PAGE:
If you want to engage with your customers and build a deeper level of loyalty, customer success may be a smart solution. Here’s how a customer-success specialist could do for your brand's engagement capabilities.

Focus on the experience, and not just retention

While retention is probably the most important metric these organizations track, good CSMs don't focus on renewal alone.

Trying to win a customer back after they've dropped your company is very hard. It's much easier to make sure that they make your offering a habit in the days, weeks, and months after they sign up. By the time you get to renewal season, especially in businesses with annual contracts, the customer has already decided whether they have made this product a habit and whether they're going to cancel or not.

Treat them like a friend

As with customer service, customer success starts with a phone call, but it's about more than fixing a problem. If your mom or a friend called you to ask for help, you'd go out of your way to do what you could for them. You'd use your smarts to find the answer to their problem, even if it wasn't in your manual. You'd be honest about whether they should or shouldn't upgrade. You'd share insider tips and tricks to get the most out of the services they're paying for. This is what you should do in customer success. And you don't just wait for the call to come in. Instead, you might make an outbound call to see how your customer is doing.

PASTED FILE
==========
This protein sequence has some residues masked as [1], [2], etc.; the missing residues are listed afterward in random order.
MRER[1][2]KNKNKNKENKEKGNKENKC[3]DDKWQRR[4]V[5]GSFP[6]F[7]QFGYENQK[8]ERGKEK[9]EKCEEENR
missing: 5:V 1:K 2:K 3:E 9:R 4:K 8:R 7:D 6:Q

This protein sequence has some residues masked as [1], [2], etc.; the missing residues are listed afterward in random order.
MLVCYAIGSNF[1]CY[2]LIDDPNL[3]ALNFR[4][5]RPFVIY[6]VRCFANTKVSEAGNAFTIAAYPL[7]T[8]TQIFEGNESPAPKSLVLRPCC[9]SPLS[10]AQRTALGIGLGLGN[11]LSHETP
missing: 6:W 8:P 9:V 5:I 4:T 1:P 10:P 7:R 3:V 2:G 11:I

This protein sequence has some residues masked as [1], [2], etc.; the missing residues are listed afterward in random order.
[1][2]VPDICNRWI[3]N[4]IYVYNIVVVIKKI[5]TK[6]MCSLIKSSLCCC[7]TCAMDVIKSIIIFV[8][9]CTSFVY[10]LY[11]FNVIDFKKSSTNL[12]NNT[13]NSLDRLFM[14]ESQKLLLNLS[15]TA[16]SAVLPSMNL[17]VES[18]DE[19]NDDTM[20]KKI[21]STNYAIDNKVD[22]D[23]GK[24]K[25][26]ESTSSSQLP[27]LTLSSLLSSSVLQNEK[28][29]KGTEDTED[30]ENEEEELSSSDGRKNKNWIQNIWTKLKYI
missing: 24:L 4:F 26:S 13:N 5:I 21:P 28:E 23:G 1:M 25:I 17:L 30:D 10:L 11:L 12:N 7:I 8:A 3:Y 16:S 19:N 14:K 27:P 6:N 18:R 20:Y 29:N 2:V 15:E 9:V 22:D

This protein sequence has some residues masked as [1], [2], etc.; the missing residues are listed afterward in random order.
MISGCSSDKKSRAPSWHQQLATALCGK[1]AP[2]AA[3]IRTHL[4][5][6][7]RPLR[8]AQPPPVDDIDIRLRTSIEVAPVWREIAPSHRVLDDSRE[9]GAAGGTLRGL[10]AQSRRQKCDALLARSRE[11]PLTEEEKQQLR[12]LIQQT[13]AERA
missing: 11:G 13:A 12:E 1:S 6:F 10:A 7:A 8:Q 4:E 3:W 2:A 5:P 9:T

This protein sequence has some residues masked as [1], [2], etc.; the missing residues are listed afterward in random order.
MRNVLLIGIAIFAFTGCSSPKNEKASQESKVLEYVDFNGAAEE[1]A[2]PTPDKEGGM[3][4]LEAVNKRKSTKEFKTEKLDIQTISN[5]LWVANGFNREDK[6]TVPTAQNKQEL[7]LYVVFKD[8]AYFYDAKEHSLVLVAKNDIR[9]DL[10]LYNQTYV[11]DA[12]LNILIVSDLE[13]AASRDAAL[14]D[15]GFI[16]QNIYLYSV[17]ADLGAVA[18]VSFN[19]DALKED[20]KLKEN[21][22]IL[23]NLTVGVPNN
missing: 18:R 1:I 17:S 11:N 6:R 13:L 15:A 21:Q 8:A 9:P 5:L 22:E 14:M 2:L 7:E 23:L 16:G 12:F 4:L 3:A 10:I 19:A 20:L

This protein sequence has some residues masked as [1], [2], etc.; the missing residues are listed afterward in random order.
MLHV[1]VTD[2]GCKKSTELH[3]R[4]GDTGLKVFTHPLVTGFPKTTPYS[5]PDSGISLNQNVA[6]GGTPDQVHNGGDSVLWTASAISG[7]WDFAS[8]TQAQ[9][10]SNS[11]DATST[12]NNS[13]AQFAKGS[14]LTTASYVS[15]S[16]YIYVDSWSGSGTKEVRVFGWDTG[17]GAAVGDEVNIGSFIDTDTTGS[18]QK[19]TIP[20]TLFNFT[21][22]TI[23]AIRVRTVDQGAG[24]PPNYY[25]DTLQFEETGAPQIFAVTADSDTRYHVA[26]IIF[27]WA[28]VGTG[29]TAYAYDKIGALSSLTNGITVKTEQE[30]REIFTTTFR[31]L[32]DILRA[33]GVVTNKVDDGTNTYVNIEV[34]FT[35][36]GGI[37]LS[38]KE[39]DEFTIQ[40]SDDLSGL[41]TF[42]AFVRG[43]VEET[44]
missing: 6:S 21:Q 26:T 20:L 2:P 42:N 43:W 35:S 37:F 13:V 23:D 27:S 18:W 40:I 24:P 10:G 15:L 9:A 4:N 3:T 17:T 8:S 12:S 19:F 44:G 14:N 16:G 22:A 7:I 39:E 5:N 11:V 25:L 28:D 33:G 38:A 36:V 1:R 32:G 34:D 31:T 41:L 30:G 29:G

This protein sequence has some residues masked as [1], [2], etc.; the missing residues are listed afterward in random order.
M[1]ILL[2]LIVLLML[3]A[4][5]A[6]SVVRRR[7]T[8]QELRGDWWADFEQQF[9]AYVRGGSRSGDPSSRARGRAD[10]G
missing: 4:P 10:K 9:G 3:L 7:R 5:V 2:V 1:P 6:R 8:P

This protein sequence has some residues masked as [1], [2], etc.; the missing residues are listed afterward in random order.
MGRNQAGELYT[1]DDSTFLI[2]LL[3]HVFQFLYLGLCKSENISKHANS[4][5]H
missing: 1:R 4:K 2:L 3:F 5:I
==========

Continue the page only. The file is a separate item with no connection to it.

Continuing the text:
A CSM is ultimately judged on customer engagement, which is a leading indicator of retention, which leads to revenue and profitability. Additional metrics beyond engagement and retention might include a customer's likelihood to make a referral, actual referrals made, and willingness to serve as a reference. All of these metrics tie to lifetime customer value (LCV).

Generate profits, build relationships

Customer success is proactive and a profit center. From the moment of the initial transaction, customer success managers are reaching out to customers to ensure that they are getting value from the products and services they are already paying for. In contrast, customer service is about solving problems when customers complain. It is a cost center, and the goal of most customer-service teams is to resolve complaints as quickly as possible. It's reactive, as reps wait for calls and then respond. While both services are important, customer success focuses on connecting with customers

Companies recognize long-term engagement is the way to build deeper customer loyalty, and this is why you will see more and more customer success departments begin springing up. Keep in touch with customers and help them get the most from your service and expertise. Overall, giving the BFF treatment shows you care and makes them feel confident about sticking with you for good.

Robbie Kellman Baxter is the founder of Peninsula Strategies LLC, a consulting firm based in Menlo Park, Calif., that helps companies excel in the membership economy.